"In the months of preparation for the D-Day invasion, Eisenhower managed to bridge a cultural and human divide, in order to unify military and political leaders from different allied countries around a single strategic purpose – the Normandy invasion," she told the crowd. "He truly understood the risks involved and was prepared to personally suffer the consequences if the invasion were to fail."

And in the years that followed, as he led the United States into an era of peace, prosperity and friendship among nations, "He never forgot the lessons of war and loss of human life necessary for Allied victory."

"When I was a young girl, my parents told me that my grandfather Dwight Eisenhower would appear on a television special to mark the 20th anniversary of D-Day," explained Susan Eisenhower, who served on The American Legion's 100th Anniversary Honorary Committee. "He visited the beaches of Normandy with Walter Cronkite to tell him the story of the epic events that occurred here. This program was the first time I saw the village of Ste. Mere-Eglise. It never occurred to me that 60 years later, I would be in this village, thanking the citizens and the American sponsors, The American Legion and Operation Democracy, for the statue of Dwight Eisenhower that will stand in this place for generations to come."

The national commander thanked the alliance of organizations in France and the United States for bringing the Statues of Liberation project to life. "I also want to thank our friends at DHL Express for the care and expedience they deployed in shipping this work of art from a foundry in the state of Maine, in the United States of America, to this beautiful location in Normandy," he added. "They were truly respectful and, above all – honored to be a part of this, as we are."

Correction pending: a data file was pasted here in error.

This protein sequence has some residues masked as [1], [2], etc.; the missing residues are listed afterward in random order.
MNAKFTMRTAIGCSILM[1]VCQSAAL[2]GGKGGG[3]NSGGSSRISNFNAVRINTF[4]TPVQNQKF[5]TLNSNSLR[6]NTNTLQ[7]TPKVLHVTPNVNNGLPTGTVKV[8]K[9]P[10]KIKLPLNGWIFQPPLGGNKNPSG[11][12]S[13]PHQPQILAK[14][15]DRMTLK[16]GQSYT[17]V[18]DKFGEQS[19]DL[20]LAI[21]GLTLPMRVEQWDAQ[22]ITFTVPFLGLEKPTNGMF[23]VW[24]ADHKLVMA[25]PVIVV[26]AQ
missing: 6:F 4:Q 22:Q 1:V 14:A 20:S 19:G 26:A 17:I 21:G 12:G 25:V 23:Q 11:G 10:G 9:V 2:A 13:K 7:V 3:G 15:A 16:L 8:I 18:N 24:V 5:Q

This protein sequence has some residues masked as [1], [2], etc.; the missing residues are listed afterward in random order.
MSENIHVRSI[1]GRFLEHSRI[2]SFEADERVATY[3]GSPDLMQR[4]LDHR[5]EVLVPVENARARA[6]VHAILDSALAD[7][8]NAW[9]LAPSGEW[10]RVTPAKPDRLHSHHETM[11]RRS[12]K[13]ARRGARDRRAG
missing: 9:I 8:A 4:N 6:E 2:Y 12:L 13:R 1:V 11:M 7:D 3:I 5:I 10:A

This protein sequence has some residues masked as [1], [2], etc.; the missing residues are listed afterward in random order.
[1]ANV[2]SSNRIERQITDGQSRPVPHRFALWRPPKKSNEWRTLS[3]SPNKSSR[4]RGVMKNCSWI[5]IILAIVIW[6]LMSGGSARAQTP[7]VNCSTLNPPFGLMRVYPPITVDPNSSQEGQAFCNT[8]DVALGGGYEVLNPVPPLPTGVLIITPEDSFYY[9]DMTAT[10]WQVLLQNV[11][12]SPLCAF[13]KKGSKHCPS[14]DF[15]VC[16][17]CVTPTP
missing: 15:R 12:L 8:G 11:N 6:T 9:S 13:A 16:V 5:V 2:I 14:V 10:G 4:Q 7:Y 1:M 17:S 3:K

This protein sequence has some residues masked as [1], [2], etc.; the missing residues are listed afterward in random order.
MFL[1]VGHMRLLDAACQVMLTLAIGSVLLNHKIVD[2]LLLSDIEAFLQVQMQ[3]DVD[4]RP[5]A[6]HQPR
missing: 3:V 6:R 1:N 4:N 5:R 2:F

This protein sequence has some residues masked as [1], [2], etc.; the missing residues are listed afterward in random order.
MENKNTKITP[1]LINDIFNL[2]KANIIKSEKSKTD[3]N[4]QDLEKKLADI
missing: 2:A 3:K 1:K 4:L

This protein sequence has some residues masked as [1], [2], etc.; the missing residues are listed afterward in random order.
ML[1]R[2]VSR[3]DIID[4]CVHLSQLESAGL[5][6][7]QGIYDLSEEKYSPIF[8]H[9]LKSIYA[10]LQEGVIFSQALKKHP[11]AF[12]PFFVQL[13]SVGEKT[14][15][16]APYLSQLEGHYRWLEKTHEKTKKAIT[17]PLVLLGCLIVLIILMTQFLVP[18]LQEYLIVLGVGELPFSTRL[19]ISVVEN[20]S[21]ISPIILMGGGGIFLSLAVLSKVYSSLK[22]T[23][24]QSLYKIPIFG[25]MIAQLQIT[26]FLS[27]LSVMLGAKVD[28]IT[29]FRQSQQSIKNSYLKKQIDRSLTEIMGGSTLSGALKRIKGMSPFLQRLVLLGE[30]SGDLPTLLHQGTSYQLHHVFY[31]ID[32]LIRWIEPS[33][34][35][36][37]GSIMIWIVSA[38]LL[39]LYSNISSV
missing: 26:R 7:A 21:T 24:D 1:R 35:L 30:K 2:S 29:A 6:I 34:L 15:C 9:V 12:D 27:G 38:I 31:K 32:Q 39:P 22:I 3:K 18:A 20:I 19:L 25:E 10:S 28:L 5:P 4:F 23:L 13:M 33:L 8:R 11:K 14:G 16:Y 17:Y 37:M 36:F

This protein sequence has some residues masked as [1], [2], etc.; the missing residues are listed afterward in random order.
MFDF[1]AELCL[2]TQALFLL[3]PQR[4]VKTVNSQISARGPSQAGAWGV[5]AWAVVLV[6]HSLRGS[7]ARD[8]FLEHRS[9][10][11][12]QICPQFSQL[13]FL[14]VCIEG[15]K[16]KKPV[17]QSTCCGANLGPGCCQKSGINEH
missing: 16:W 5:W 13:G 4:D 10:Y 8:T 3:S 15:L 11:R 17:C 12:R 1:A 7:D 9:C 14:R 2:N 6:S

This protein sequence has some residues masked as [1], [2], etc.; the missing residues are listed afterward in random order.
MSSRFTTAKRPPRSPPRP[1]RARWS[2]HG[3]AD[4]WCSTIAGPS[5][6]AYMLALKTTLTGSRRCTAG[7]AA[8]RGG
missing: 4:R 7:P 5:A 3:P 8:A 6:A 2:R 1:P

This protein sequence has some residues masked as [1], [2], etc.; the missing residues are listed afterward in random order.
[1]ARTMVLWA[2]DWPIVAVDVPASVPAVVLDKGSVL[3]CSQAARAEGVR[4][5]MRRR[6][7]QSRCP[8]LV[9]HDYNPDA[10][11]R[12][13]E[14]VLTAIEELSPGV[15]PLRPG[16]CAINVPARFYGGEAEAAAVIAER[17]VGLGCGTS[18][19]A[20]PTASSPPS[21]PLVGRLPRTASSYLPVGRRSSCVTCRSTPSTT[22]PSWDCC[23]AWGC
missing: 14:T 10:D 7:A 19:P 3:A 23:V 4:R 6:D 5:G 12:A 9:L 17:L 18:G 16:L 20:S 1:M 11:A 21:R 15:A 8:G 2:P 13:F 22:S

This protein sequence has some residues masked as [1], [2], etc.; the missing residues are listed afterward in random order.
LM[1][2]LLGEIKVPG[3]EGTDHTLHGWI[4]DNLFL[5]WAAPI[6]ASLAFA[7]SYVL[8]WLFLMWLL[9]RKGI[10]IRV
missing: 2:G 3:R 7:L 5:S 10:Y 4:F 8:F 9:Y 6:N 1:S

On Tuesday, June 4, the national commander and former Chairman of the Joint Chiefs of Staff, Gen. Mark Milley (retired) delivered remarks at the Roosevelt statue, drawing out similarities between the two leaders.

"Today, we reflect on this rare and remarkable leader – a true servant leader – as was Gen. Dwight Eisenhower," Seehafer said at the Tuesday ceremony. "Roosevelt Jr.'s commitment to service, camaraderie and strength not only laid a foundation of values for The American Legion in 1919, his spirit continues to guide this great organization, which I now have the honor of leading, more than 105 years later.

"May generations yet to be born understand, through his immortal gaze, cast in bronze and bullet casings, the kind of leadership it took – and will always take – to save a world and build lasting friendships."